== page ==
Topic: environmental health

Improving the pollution-mortality link

Harvard, MIT researchers show the need for an improved approach to measuring pollution’s effects on human health For immediate release: Thursday, April 17, 2014 Boston, MA – As the nation celebrates the 45th Earth Day on Tuesday, April 22, 2014, researchers from…

Deadly environments

[Fall 2013 Centennial issue] On a October afternoon in 1948, daylight barely trickled into the storefronts of Donora, Pennsylvania. Stagnant weather had trapped a noxious black cloud of emissions from nearby steel and zinc plants above the town, nestled in a valley…

Federal regulations on chemicals in environment need overhaul

Federal policies regulating the sea of industrial chemicals we encounter in everyday life—and new ones being formulated in laboratories—are “broken” and in need of urgent overhaul to better protect our brains from harmful toxins, a Harvard School of Public Health (HSPH) researcher…

Harvard professor wins ‘Nobel Prize of water’

For immediate release: Friday, March 21, 2014 Cambridge, MA – A Harvard professor who has made a career of tackling water insecurity challenges around the world will receive the Stockholm Water Prize, known informally as the "Nobel Prize of water." John Briscoe,…

Impact of fluoride on neurological development in children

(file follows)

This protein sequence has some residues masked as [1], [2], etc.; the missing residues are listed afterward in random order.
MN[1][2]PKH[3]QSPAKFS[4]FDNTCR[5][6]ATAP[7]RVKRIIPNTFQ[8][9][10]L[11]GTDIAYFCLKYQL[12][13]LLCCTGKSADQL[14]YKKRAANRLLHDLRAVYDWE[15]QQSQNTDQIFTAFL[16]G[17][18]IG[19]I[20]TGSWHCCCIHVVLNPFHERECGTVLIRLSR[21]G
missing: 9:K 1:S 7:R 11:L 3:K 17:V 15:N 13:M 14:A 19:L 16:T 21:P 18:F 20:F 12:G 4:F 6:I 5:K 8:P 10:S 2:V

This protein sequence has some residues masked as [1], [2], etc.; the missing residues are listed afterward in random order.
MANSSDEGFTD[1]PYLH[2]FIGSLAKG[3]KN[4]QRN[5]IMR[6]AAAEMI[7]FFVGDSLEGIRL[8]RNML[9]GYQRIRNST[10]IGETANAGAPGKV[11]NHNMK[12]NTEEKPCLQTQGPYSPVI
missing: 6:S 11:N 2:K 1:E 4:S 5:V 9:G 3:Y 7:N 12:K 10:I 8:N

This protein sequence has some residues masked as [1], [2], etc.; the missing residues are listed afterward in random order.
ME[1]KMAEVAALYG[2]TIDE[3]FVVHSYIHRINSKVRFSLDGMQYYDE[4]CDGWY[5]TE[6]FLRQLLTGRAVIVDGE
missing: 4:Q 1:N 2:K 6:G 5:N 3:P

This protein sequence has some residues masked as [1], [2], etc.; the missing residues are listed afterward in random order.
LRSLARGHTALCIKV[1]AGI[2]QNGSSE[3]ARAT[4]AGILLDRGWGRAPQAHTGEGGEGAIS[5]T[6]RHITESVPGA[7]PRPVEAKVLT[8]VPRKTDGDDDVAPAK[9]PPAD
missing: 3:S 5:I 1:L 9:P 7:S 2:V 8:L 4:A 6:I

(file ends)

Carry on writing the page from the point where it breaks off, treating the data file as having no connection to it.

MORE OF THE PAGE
July 25, 2012 -- For years health experts have been unable to agree on whether fluoride in the drinking water may be toxic to the developing human brain. Extremely high levels of fluoride are known to cause neurotoxicity in adults, and negative…

Long-banned chemical found in yellow dyes

Traces of polychlorinated biphenyl (PCB) 11—which belongs to a harmful group of chemicals banned in the 1970s—were found in yellow paints and dyes used in common items such as clothing and paper, according to new research from Rutgers University. HSPH’s Aaron Bernstein,…

BPA exposure in pregnant women

Joseph Braun, research fellow in the Department of Environmental Health, discusses BPA exposure in pregnant women. November 3, 2010 (5:48) Please click the player icon above to play this podcast in your browser. Alternatively, you may download the podcast in mp3 format by…

Safer nanoparticles for safer sunscreens

Zinc oxide nanoparticles are used in sunscreens to make them less opaque and more appealing to consumers. But the potential adverse health effects of using nanoparticles in these and other products have not been fully explored, according to Philip Demokritou, associate professor…